Get healthy in 2015 with recipes considered to be power food by different ethnic New Zealand communitiesThis soup is considered by many as a 'magic soup' and the ultimate hangover cure.
Koreans love their alcoholic beverages such as soju and makgeolli, just as Kiwis do their wine and beer.
The day after a wild night, Korean drinkers will turn to haejangguk, literally translated as "soup to chase a hangover", to set them right again.
Korean chef Sang Jo Lee says it's considered by many as a "magic soup" and the ultimate hangover cure.
"After a night of drinking ... we need haejangguk to make us okay, otherwise it is impossible for us to carry on during the day," said Mr Lee, who owns and runs Kumkang Mountain Restaurant in Albany.
Haejangguk has many variations and its preparation methods and ingredients differ slightly in different Korean provinces and cities.
The one thing they have in common is that the preparation is complicated, and requires a lot of time and patience.
Mr Lee said haejangguk was also considered to be good for overall health, and would be consumed by every member of the family. One of the more potent versions is the seonji haejangguk, which uses congealed ox blood. Several variations of the haejangguk, including seonji, are sold at Mr Lee's restaurant.
• 2kg meaty pork bones
• doenjang (soybean paste)
• gochujang (red pepper paste)
• gochutgaru - red chilli pepper powder)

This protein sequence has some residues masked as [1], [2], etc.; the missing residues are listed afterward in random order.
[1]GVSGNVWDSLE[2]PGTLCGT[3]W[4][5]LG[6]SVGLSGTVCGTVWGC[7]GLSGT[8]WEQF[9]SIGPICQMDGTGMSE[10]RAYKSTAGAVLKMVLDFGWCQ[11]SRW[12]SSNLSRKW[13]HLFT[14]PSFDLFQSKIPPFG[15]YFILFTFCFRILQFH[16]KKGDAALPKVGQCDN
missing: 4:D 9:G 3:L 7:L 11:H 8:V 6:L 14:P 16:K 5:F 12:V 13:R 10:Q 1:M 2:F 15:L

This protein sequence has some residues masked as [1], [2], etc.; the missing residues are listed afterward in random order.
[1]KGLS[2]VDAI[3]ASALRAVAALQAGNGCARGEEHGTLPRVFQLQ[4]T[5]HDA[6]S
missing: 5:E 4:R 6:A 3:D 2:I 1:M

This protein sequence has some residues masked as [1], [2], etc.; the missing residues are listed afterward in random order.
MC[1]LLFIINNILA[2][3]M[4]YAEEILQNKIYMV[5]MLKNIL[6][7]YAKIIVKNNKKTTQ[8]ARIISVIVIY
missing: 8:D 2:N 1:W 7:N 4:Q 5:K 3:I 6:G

• 1 medium onion
• 2 cloves of garlic
• 8 cups unsalted beef broth
• 30g ginger
• 10 whole or cracked black pepper seeds
• 1 white radish
• 1 Chinese cabbage
• 150g dried gosari (bracken fiddleheads)
• 2 red chilli peppers
• 2 green chilli peppers
• 500g oyster mushrooms
• 4 shiitake mushrooms
• 200g soy bean sprouts
• 7 spring onions
• 200g enoki mushrooms
1. Soak bones in a large stockpot with cold water for two hours, rinse and drain.
2. Fill stock pot with fresh water to cover bones and bring to boil. Boil for about five minutes, remove from heat and discard boiled water. Rinse bones in cold water and drain.
3. Rub doenjang paste over the bones and set aside.
4. Cut onions in quarters, peel and slice ginger into two or three pieces, cut garlic cloves in half from top to bottom, and slice the white section of the spring onion in half.
5. Place bones in large pot and cover with beef broth and bring to boil, then reduce heat to simmer.
6. Add the prepared vegetables and simmer for two hours, adding water as needed to maintain the original liquid volume.
7 Remove the bones from broth, strain the broth into a second cooking pot. Discard vegetable solids strained from the broth.
8. Soak dried gosari for about 30 minutes to one hour in cold water, then rinse and drain.
9. Cut white radish in slices, rinse Chinese cabbage in cold water and cut into strips.
10. Slice garlic in half, chilli peppers diagonally and oyster mushrooms into bite-sized pieces.
11. Add the shiitake mushrooms, cut the mushrooms in half and the bean sprouts.
12. Place bones back into pot, add strained broth and bring to a medium boil.
13. Add sliced radish and gosari, cook for five minutes and then add the remaining ingredients and cook another five minutes on low heat.
14. Finally, separate the enoki mushrooms into small bunches and add one bunch per serving bowl.
15. Cut the spring onions into 5cm in length, and place some of the meaty bones in each serving bowl.
16. Place cooked vegetables in each serving, over the bones and top with spring onions.
17. Pour simmering broth over the meat and vegetables in each bowl and serve.
Kumkang Mountain Restaurant, 215 Rosedale Rd, Albany.
• Monday: Kitfo (Ethiopian)
• Today: Haejangguk (S Korea)
• Wednesday: Bheja fry (India)
• Thursday: Herbal duck (China)
• Friday: Rainbow stir fry (Thailand)
• Saturday: Oysters with coriander dressing (NZ-Fusion)